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Draft Budget proposed for 2017 overview
by Sandy Lindsay

November 24, 2016
www.saugeentimes.com

Town Council

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It's that time of year again when the Municipality begins looking at budgets and, on Tuesday, November 15th, Saugeen Shores Council and staff spent the entire day going over the numbers for the Operations budget.

Each department head came to Council with what they anticipate it will take to run their day-to-day operations and also with a wish list. to meet some goals that have been established for 2017.

The 2017 proposed budget tax levy so far is an increase of 4.04 per cent and, when combined with the County and School Board, will be 4.01 per cent.  The resulting municipal impact on an average household of $282,000 will be $73.98 for the year or $117.60 with the combined rate.

Combined tax levy:

In comparison with other municipalities throughout Ontario, Saugeen Shores is in fact in the low end of taxes payable on a single family bungalow.  When compared to income however, Saugeen Shores is rated at the higher end of the scale but the percentage of income toward the municipal tax budget was at the low end at 3.3 per cent in 2016.

As with most investments, the numbers are expected to be down given interest rates.  In 2016, investment income and other interest was $680,634 and it is expected that in 2017, that will come in at $666,029.  Much of the decrease is due to local improvement loans being paid off.

When it comes to revenue sources, municipalities are limited, with the largest portion (49%) coming from the tax levy and user fees (34%).

When it comes to administration, salaries and benefits take up the largest chunk of the administrative budget at $1,443,256 up from 2016 at $1,310,565.

Several areas that had a zero per cent increase in 2016 will see a two per cent increase for 2017, including things such as Refreshment Vehicle Permits from $ 175 to $178.50 and a Bingo Licence from $50 to $51.

The 2017 budget will also see the final five-year installment of $40,000 for the town's commitment of $200,000 to the Saugeen Memorial Hospital expansion.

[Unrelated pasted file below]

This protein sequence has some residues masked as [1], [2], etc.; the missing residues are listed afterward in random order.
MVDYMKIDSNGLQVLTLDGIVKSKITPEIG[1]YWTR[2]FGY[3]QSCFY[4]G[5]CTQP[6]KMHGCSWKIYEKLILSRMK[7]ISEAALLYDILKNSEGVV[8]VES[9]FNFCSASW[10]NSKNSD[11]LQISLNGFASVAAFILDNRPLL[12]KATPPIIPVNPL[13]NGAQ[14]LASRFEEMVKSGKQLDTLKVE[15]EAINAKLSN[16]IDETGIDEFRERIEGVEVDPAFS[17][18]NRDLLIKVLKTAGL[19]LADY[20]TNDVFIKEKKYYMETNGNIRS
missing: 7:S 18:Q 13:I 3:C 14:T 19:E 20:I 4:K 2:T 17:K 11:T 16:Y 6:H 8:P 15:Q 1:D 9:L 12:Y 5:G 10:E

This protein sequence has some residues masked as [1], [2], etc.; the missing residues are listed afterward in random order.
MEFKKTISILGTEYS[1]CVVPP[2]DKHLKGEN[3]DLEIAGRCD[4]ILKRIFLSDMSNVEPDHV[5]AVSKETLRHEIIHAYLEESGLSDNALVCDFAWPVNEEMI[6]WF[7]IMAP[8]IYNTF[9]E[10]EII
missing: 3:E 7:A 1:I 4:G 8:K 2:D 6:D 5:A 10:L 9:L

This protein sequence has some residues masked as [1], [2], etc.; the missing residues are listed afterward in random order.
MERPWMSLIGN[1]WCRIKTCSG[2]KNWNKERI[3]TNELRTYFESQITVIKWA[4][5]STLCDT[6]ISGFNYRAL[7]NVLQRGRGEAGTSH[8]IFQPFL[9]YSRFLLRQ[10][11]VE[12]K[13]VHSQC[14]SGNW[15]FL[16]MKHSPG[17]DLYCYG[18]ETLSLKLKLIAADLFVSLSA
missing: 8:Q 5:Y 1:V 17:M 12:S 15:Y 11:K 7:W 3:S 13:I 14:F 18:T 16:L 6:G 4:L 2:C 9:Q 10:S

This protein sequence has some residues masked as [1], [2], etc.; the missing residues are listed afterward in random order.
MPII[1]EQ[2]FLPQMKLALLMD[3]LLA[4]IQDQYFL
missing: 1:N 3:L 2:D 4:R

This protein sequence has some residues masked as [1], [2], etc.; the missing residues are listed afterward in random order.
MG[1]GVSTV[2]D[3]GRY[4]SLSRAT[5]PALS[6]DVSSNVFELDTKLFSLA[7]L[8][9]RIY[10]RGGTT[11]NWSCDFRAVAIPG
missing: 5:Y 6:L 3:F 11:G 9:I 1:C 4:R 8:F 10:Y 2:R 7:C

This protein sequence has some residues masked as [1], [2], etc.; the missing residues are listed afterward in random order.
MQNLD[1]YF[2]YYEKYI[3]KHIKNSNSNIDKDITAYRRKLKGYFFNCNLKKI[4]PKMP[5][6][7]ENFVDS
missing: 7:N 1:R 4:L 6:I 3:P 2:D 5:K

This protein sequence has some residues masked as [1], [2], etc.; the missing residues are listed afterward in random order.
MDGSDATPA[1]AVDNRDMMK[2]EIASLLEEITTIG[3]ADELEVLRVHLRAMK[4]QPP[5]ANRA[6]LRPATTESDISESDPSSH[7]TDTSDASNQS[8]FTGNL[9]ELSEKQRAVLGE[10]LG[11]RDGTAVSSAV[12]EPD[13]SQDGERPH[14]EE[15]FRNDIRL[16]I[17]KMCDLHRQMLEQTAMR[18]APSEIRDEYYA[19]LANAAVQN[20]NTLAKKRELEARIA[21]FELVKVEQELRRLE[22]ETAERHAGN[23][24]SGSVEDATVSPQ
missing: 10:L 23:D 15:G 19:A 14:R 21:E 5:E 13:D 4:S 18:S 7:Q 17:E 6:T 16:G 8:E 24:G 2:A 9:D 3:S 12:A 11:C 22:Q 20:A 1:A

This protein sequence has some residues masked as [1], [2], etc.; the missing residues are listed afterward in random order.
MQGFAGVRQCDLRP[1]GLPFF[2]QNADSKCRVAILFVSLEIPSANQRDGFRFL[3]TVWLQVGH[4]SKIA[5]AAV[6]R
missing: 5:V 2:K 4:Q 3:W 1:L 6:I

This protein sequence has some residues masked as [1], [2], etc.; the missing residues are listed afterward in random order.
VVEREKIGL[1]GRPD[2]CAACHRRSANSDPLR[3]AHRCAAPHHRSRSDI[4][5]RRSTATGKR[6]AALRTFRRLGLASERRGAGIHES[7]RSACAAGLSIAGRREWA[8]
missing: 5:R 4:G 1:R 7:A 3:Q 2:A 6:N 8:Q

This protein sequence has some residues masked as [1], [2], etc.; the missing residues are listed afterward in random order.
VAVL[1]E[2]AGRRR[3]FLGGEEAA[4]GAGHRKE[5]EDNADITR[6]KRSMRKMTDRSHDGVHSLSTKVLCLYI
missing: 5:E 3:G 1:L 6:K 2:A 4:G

Operating Expenses:

In 2016, there were several areas of achievements that centered around administration, such as the recruitment of a new CAO, completion of the Development Charges Background Study and By-law and an implementation of a new organizational review but there are several goals for 2017, such as completion of the Strategic Plan, a Financial Reserves strategy and completion of a Pay Equity review.

Fire Service

According to Fire Chief Phil Eagleson, the Fire Service saw many achievements in 2016.  "We replaced the self-contained breathing apparatus which was critical, continued implementation of the Fire Master Plan recommendations and continued priority for Firefighter wellness and training to achieve NFPA certifications."

He also explained the goals for 2017, including establishing interoperable radio communications with the Saugeen Shores Police Service.  "We also have to look at recruitment of volunteer firefighters as we are going to experience some retirements and increasing training opportunities to be available locally."

Eagleson said that 2016 was a very busy year for 'call-outs' for the department covering every aspect from fires to lake rescues and accidents.  "We are also undergoing continued pressure of Nuclear Emergency Planning which is  part of the Provincial Nuclear Emergency Response Plan.  In addition, we have to ensure that personnel receive PTSD and CISM (critical incident stress management) supports following traumatic emergency responses.

Deputy Mayor Luke Charbonneau said that, in 2016 there was a 'fees and charges' freeze.  "This is an extremely cost effective service and we have to pay our volunteers more money.  Fees and charges should be increased at least by COLA (cost of living) as everything else keeps going up."

Councilor Mike Myatt asked what the rate for 'call-outs' was for the volunteers and Eagleson said that it was $28.75/hr.  "Many other services have a minimum 'call-out' pay-out of three hours," said Eagleson, "but our volunteers only have a one-hour minimum."  Myatt said that he considered the rate to be low and that the town should look at increasing it.  "I think at some point, we have to take a look at this."